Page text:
I've been to Renaissance Festivals in two different states. It's typically hot and expensive and exhausting and little changes year to year. But my wife and friends love going, so I don my bed sheet monk costume and sometimes try to have fun. A vendor, in full regalia, once barked after me, "Forgive me, Father, for I will sin."
NFQ from "No Forbidden Questions" has a post comparing being an atheist to being stuck inside a Renaissance Fair. I started writing a response and failed. Now, with a blank blog post staring me down, I'm going to try to create a coherent thought or two.
If I've got it right, her main point is that religious claims about reality are so far fetched and ridiculous that it's akin to thinking modernity does not exist. All religious nuts, like me, refuse to see beyond the walls of our made up Ren Faire. Living along side us is as frustrating and absurd as living in a world full of people who refuse to connect with reality.
My response to the post fell apart when I remembered that I have made similarly negative assumptions in the very recent past. I know the feeling. It's strange to encounter people who honestly believe things different from us.
But she is right: We, religious folks, do really, honestly, actually believe that Christianity teaches us what is true. I love how C.S. Lewis drives this point home in God in the Dock. It's a fact that I can easily forget: I don't believe in and follow Christ because it's nice, produces good in the world, or is more comfortable than alternatives. I believe in and follow Christ because it is true.
If living life as an atheist is like being stuck in a Ren Faire, I find philosophical naturalists to be like someone who claims there is no such festival because they've never been there.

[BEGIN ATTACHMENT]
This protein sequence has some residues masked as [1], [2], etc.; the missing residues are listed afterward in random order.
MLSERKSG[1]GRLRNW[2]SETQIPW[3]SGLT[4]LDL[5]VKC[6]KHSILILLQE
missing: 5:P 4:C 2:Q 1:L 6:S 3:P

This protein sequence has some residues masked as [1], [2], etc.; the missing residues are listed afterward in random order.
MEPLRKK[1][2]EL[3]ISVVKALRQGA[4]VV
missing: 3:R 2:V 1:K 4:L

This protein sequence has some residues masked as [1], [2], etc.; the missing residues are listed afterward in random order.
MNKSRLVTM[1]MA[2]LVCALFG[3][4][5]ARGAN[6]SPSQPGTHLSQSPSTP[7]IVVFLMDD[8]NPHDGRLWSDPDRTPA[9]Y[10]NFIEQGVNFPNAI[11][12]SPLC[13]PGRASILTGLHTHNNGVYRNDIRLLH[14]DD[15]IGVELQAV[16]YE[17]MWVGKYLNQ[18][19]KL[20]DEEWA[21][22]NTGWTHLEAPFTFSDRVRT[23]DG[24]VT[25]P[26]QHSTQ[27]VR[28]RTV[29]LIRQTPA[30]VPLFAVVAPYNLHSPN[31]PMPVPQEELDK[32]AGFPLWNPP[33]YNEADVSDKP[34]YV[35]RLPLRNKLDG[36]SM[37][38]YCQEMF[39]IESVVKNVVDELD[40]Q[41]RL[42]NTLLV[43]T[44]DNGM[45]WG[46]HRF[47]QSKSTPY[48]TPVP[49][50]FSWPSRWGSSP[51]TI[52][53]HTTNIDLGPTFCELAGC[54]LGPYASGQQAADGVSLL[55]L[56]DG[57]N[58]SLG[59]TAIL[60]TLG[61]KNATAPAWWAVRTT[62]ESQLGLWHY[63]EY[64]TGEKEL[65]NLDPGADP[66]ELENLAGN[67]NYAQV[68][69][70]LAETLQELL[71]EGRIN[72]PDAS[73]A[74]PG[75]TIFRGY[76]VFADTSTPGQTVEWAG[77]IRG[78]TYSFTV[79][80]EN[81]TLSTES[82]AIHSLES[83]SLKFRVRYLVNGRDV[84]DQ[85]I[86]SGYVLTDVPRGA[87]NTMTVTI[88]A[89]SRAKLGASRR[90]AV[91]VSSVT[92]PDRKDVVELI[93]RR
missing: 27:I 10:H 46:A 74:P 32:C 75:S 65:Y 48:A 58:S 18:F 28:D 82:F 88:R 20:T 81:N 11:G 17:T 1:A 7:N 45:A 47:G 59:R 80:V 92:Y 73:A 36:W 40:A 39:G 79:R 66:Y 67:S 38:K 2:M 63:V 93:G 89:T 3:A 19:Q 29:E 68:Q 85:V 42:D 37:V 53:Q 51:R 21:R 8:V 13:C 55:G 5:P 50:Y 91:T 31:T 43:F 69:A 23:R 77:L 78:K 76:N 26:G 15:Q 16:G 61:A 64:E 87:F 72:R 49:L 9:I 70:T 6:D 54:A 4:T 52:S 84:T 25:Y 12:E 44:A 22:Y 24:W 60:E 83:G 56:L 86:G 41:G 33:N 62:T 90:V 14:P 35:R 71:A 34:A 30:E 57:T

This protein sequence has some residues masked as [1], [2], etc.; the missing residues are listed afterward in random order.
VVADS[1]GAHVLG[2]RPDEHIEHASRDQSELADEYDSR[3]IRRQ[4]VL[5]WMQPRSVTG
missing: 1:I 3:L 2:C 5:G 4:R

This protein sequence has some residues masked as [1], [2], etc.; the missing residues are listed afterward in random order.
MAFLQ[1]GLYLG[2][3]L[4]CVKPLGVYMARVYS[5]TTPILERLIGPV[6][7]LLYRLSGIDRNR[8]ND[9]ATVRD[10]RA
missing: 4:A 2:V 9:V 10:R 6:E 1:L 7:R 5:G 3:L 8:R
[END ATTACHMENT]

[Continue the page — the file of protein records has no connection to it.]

"But I've been to them, multiple times," I say.
"You poor, duped person," they may reply. "You may have hung out with a bunch of people who dressed up and whatnot. But we now live in modern times. There is no such thing today."
I guess it depends on how you define reality. Ren Faires exist. The people who visit them and work in them know that there is more to life than the 1500s. We all know about technology. We're happy to talk about movies (though I've got nothing to say about basketball). But we also believe that less than a hour from my house is a place that transports us out of this modern life and into another time (sort of, but not really). In fact, ignoring these festivals and rejecting their place in reality cuts out a huge swath of experiences.
The analogy breaks down here. Christianity is not just some fun place of escapism. It's something that should dictate how we live. Orthodoxy is not something you dress up in once a year so you can eat a turkey leg and watch someone swallow swords. It is something that provides the words of eternal life and explains reality as it really is.
And if someone, even a blog friend like NFQ, finds my life as nonsensical as if I wore that brown bed sheet costume every day, it doesn't bother me. Because I believe, like her, that I live in the real world... virgin birth, Ren Faire, and all.
Filmmaker, Writer, Guardian